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Ill fares the land , to hast’ning ills a prey,
, Where wealth accumulates, and men decay:
Princes and Lords may flourish, or may fade;
A breath can make them, as a breath has made:
But a bold peasantry, their country's pride,
When once destroy'd, can never be supply’d.

A time there was, ere England's griefs began,
When every rood of ground maintain’d its man;
For him light labour spread her wholesome store;
Just gave what life requir’d, but gave no more;
His best companions , innocence and health;
And his best riches, ignorance of wealth.

But times are alter’d: trade's unfeeling train
Usurp the land, and dispossess the swain;
Along the lawn, where scatter'd hamlets rose,
Unwieldy wealth and cumb'rous pomp repose;
And ev'ry want to luxury ally'd,
And ev'ry pang that folly pays to pride.
Those gentle hours that plenty bade to bloom,
Those calm desires that ask'd but little room,
Those healthful sports that grac'd the peaceful scene,
Liv'd in each look, and brighten'd all the green;
These, far departing, seek a kinder shore,
And rural mirth and manners are no more.

SWEET AUBURN! parent of the blisful hour, Thy glades forlorn confess the tyrant's pow'r,

Here, as I take my solitary rounds,
Amidst thy tangled walks , and ruin'd grounds,
And many a year elaps'd, return to view ,
Where once the cottage stood, the hawthorn grew,
Remembrance wakes with all her busy train,
Swells at my breast, and turns the past to pain.

In all my wand'rings round this world of care,
In all my griefs—and God has giv’n my share-
I still had hopes my latest hours to crown,
Amidst these humble bow’rs to lay me down;
To husband out life's taper at the close,
And keep the flame from wasting by repose:
I still had hopes, for pride attends us fill,
Amidst the swains to shew my book - learn’d skill,
Around my fire an ev’ning group to draw,
And tell of all I felt, and all I saw;
And, as a hare, whom hounds and horns pursue,
Pants to the place from whence at first it flew,
I still had hopes, my long vexations past,
Here to return-and die at home at last.

O blest retirement, friend to life's decline,
Retreats from care, that never must be mine,
How blest is he who crowns, in shades like these,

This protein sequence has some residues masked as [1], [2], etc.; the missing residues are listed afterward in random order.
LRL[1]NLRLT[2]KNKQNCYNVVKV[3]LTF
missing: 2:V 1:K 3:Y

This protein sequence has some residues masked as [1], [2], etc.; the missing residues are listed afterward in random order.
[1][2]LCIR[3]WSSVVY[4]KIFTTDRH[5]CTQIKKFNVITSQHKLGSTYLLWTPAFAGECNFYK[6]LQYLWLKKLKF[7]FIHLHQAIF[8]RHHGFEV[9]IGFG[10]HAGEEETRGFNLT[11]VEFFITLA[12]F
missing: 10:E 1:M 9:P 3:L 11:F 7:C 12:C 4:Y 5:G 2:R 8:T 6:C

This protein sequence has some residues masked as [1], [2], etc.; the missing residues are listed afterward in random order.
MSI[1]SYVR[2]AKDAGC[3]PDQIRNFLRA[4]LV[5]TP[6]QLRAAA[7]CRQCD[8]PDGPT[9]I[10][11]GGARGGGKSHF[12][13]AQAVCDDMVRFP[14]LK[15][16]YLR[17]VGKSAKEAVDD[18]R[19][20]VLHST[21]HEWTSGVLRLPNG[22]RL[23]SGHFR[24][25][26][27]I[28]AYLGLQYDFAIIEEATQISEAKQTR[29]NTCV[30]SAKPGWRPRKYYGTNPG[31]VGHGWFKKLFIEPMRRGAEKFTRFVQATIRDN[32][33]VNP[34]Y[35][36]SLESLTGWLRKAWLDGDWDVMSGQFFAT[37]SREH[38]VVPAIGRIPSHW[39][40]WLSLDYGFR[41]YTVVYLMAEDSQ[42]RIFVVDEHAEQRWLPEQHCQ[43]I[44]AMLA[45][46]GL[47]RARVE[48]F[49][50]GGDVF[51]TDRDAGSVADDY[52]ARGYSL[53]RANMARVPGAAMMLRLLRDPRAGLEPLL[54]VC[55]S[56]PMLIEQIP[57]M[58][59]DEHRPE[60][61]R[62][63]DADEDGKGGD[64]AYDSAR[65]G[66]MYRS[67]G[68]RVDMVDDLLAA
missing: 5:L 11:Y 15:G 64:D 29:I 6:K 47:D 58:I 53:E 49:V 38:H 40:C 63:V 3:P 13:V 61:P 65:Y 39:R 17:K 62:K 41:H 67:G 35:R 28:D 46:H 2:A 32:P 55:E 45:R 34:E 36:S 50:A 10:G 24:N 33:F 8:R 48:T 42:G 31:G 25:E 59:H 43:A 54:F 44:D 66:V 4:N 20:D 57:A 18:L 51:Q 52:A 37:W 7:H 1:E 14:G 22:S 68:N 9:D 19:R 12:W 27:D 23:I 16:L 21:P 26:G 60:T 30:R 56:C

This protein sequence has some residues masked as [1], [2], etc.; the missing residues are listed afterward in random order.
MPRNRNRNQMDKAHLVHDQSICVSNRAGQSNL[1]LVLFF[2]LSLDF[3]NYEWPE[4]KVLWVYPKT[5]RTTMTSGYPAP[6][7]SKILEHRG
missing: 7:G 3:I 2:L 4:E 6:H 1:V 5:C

A youth of labour with an age of ease;
Who quits a world where strong temptations try,
And, since 'tis hard to combat, learns to fly!

For

For him no wretches, born to work and weep;
Explore the mine, or tempt the dang’rous deep;
No surly porter stands in guilty state,
To spurn imploring famine from the gate;
But on he moves to meet his latter end,
Angels around befriending virtue's friend;
Sinks to the grave with unperceiv’d decay,
While resignation gently slopes the way;
And, all his prospects brightning to the last,
His heav'n commences e’er the world be pass’d!.

SWEET was the found, when oft, at ev’ning's close,
Up yonder hill the village murmur rose;
There, as I past, with careless steps and slow,
The mingling notes came soften’d from below;
The swain responsive as the milk-maid sung,
The fober herd that low'd to meet their young;
The noisy geese that gabbľd o'er the pool,
The playful children just let loose from school,
The watch-dog's voice that bay'd the whisp'ring wind,
And the loud laugh that spoke the vacant mind;
These all in sweet confusion fought the shade,
And fill'd each pause the nightingale had made,
But now the sounds of population fail,
No cheerful murmurs fluctuate in the gale,
No busy steps the grass-grown foot-way tread,
But all the bloomy flush of life is fled.

All but yon widow'd, solitary thing,
That feebly bends beside the plashy spring;
She, wretched matron , forc'd, in age, for bread,
To strip the brook with mantling cresses spread,
To pick her wint’ry faggot from the thorn,
To seek her nightly shed, and weep till morn;
She only left of all the harmless train,
The sad historian of the pensive plain.

NEAR yonder copse where once the garden smild,
And still where many a garden flower grows wild,
There, where a few torn shrubs the place disclose,
The village preacher's modest mansion rose.
A man he was, to all the country dear,
And passing rich with forty pounds a year;
Remote from towns he ran his godly race,
Nor e’er had chang’d or wish’d to change his place;
Unskilful he to fawn, or seek for pow'r,
By doctrines fashion’d to the varying hour;
Far other aims his heart had learn’d to prize,
More bent to raise the wretched than to rise.
His house was known to all the vagrant train,
He chid their wandrings, but reliev'd their pain,

The long-remember'd beggar was his guest,
Whose beard defcending, swept his aged breast;
The ruin'd spendthrift now no longer proud,
Clạim'd kindred there and had his claim allow'd;

The broken soldier kindly bade to stay ;
Sat by the fire, and talk'd the night away;
Wept o'er his wounds, or tales of sorrow done ,
Shoulder'd his crutch, and shew'd how fields were won.
Pleas’d with his guests, the good man learn’d to glow,
And quite forgot their vices in their woe;
Careless their merits or their faults to scan,
His pity gave ere charity began.

Thus to relieve the wretched was his pride,
And e’en his failings lean'd to virtue's side;
But in his duty prompt at ev'ry call,
He watch'd and wept, he pray'd, and felt for all.
And, as a bird each fond endearment tries,
To tempt her new-fledg’d offspring to the skies ;
He try'd each art, reprov'd each dull delay,
Allur'd to brighter worlds, and led the way.

Beside the bed, where parting life was laid , And sorrow, guilt, and pain, by turns dismay'd, The rev'rend champion stood. At his controul, Despair and anguish fled the struggling soul; Comfort came down the trembling wretch to raise, And his last fault'ring accents whisper'd praise.

At church, with meek and unaffected grace,
His looks adorn'd the venerable place;
Truth from his lips prevail'd with double fway,
And fools, who came to scoff, remain’d to pray.

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